Sunday, August 22, 2010

The Author-Reader Relationship: An Existential View of Personal Blogs in Cyberspace

Solitary person overlooking Lost Lagoon in Vancouver's Stanley Park


On this special occasion and landmark of my blog - it is the centennial entry - I would like to point out the importance of the reader in this blogger relationship.

Without the reader, the blog would not exist. The purpose of blogs, its raison d'ĂȘtre, is to have a readership following its posts. Of course, it is also beneficial for the author to gain personal satisfaction by simply producing articles and by honing one's craft, but it is published in cyberspace for the main reason of being read and possibly commented upon.

Some writers say they do not care about readership and are validated by the art of writing itself. That may be so, but it seems a contradiction in existential terms. Even if you produce a text for your eyes only, you are indeed a reader yourself. A text cannot exist without its reader; otherwise it is no different from a blank sheet of paper.

Similarly, a person cannot live, or rather exist, without a social context. For existence, we need the other to confirm our existence in the world, for them to see, acknowledge and react to us. In other words, each of us is a text that needs to be read and deciphered by other people in order to exist.

As a result, dead or invisible people do not exist unless you are a medium or you happen to think of them. I am also aware that following my argument, Robinson Crusoe would not exist. And yet he does. He simply exists through the fact that the reader reads about his adventures. By picturing and imagining him in our minds through the act of reading, he comes to life each time we grab the book and read his text. If he were unknown to us, he would cease to exist.

In psychological terms, we are all endowed with a personality – or so they say. But you still need the other to differentiate yourself from in order to have a personality to begin with. Another person needs to recognize you as having certain characteristics, such as humor, intelligence, or patience. No matter how funny you may think you are, if you do not make anybody laugh, you are not funny. We need the other to validate or refute us.

Likewise, in a world where everybody is good and honest, evil and deceit would not exist. The fact then that you are good means really nothing because so is everybody else. In this case, we need the other, as our opposite pole to help us set us apart from them. The definition of good is the counterpoint and negation of evil, the yin and yang.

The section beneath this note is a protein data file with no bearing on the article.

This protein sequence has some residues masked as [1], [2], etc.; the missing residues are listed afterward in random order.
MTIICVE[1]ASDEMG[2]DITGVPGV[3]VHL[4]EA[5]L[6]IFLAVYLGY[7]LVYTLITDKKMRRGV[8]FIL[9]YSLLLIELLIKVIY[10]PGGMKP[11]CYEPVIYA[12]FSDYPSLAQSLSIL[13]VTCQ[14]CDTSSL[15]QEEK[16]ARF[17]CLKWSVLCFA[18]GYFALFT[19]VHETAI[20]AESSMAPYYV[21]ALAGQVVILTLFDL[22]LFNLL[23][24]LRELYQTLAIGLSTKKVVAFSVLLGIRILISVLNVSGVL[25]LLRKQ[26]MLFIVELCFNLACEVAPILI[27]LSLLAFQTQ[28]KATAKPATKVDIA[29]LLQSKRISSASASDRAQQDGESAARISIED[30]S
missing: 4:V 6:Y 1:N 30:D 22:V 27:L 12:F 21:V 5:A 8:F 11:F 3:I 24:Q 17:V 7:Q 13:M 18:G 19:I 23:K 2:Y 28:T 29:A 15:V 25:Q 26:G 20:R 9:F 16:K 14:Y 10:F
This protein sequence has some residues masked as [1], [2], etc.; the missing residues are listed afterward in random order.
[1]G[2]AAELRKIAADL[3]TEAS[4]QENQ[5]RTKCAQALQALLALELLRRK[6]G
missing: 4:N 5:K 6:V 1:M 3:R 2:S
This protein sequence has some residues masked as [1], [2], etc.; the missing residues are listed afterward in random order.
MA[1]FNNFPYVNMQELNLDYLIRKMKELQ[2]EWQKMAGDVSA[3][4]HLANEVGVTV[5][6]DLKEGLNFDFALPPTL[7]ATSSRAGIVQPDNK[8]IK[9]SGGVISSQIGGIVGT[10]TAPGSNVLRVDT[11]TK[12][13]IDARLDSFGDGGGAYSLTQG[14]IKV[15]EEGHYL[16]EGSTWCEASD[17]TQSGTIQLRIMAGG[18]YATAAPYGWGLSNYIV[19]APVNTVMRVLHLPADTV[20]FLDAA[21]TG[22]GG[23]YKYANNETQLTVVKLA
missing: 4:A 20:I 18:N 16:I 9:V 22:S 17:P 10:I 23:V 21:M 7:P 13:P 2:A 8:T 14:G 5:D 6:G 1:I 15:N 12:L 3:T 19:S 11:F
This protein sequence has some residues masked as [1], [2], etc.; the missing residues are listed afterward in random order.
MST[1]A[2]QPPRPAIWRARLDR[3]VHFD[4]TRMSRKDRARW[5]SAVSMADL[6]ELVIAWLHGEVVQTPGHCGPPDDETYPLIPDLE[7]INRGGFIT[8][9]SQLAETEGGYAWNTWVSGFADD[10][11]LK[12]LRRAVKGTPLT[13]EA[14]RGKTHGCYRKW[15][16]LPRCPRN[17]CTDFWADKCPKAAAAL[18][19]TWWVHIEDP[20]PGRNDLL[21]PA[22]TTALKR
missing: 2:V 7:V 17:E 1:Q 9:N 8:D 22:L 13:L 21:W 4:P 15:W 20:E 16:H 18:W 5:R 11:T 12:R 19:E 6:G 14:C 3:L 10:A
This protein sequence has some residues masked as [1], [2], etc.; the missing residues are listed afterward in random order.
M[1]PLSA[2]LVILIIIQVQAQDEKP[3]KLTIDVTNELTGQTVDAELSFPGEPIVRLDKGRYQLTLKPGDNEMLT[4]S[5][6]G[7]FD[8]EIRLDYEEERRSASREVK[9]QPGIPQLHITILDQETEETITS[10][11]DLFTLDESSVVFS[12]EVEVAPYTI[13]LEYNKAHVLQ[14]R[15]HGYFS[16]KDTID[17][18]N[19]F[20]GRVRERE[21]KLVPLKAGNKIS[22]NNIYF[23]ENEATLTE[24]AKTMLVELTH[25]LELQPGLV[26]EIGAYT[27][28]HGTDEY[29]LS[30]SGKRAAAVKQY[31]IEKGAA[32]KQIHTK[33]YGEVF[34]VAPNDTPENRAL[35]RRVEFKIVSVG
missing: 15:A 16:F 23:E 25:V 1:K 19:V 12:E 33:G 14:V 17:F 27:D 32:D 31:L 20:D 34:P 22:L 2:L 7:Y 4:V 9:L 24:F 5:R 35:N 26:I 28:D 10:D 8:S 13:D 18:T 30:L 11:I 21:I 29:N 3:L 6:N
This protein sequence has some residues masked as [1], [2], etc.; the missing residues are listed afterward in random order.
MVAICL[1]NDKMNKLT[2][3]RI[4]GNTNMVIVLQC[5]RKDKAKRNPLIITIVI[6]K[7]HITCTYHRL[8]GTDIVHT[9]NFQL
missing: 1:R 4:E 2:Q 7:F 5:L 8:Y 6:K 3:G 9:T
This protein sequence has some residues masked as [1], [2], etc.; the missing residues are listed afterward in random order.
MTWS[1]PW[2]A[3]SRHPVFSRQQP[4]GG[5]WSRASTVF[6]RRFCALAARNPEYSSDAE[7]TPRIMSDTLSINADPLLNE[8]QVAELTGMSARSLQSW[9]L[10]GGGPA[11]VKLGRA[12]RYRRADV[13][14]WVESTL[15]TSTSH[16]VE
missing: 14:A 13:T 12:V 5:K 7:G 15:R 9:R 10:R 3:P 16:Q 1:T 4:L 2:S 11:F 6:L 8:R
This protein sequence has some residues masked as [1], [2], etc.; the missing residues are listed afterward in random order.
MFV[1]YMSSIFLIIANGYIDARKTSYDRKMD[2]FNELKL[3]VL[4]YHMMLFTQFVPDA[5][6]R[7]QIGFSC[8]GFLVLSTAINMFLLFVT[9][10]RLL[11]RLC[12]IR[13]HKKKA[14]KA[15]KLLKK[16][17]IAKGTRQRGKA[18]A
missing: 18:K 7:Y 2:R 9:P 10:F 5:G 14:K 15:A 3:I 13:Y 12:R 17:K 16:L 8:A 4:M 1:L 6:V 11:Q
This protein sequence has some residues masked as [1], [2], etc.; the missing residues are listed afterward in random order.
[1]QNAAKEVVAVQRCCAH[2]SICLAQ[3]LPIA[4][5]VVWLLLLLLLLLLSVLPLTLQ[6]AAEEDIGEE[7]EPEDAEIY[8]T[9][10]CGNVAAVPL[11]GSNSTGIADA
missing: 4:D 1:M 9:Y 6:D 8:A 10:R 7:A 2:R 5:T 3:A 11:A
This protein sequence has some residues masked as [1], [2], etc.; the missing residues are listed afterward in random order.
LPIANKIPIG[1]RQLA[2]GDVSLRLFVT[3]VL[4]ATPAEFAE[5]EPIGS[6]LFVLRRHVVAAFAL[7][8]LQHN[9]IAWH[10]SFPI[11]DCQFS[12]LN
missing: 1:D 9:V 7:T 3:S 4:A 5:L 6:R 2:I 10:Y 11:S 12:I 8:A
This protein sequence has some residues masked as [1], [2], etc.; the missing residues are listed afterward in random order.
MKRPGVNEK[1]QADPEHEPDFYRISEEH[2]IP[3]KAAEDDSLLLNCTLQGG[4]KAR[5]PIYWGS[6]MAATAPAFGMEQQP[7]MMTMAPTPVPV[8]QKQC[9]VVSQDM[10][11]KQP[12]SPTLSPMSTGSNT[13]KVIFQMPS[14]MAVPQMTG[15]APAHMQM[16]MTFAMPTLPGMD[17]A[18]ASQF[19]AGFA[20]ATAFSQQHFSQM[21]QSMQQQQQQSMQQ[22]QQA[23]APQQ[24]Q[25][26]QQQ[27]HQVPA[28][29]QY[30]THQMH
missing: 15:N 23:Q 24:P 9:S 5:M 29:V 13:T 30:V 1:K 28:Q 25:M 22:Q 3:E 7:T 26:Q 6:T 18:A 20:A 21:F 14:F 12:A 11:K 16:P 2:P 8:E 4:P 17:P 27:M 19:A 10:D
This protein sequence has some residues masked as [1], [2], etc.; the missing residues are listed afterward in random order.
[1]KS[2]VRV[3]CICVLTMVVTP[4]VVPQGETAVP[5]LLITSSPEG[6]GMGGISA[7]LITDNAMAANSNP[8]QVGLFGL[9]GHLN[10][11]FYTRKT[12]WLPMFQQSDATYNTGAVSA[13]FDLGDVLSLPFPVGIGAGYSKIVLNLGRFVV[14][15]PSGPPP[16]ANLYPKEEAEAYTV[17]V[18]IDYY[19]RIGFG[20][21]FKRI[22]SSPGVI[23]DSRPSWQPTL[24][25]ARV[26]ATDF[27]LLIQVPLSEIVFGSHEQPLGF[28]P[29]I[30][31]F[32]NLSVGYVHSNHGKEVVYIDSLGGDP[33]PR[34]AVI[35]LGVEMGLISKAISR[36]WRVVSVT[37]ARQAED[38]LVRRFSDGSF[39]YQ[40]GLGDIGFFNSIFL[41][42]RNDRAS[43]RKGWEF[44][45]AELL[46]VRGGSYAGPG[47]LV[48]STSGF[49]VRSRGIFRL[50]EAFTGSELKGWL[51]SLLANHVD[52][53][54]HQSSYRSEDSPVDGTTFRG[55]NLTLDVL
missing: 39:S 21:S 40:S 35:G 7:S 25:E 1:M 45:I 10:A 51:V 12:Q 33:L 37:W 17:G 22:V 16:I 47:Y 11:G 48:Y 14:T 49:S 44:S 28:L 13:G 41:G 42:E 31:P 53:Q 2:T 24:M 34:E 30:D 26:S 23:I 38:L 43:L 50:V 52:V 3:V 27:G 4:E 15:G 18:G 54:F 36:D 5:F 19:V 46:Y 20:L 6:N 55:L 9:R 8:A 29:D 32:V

To return to our first proposition, I want to thank all my readers for helping my blog – and me – to come into being. If I say it would not exist without you, I mean it ... literally.

Saturday, August 7, 2010

The Negative Aspects and Attitudes of Science versus Religion

God with scientific instruments as geometer
God the Geometer
Throughout history - with the exception of the Middle Ages - science and religion have been at odds with each other. While religion tended to lean toward refinement of the spirit and was rather engulfed in spiritual matters at the expense of earthly matters (I am considering most Western religions), science instead chose to accumulate knowledge and to form its theories based on physical bodies. Science preferred and valued events rooted in material evidence, observable facts that could be reproduced and replicated through controlled experiments.

Religion became more and more rule-based and dogmatic and thrived mainly on authority and hierarchy. In its negative forms, it developed a specific stance of mind, the “holier-than-thou” attitude. A priest because of his study, knowledge, experience, contact with the Almighty presupposes special abilities and the right to not only teach, but to actually preach. He considers himself as authorized to show and reveal to the rest of humanity the supposedly wrong and sinful paths and traps that we get lost and ensnared in.

Science, on the other hand, grew more and more confident, and to a certain extent it became too engulfed and self-absorbed in its deterministic factual ways. Science, again in its darkest moments, has become arrogant with a “know-it-all” attitude; supposed superficial superstitions are dismissed as mere child's play and fancy, yet at the same time, science overlooks the fact that it has become trapped in its own myth and superstitious force. Science in its rigid form is happy to limit itself to only those events seen and measured, but remains unresponsive to anything that defies its paradigm; it rejects and brushes off the invisible as nonexistent.

The ideal would be, as in most cases, a moderate approach, the middle way. There is a fine, yet distinguishable line between teaching and preaching, and, at the same time, nobody enjoys a patronizing voice. Render to religion what belongs to religion, and science to science. Both have made valuable and insightful contributions to the human condition; both are essential for life, and none can really exist or survive in isolation from the other.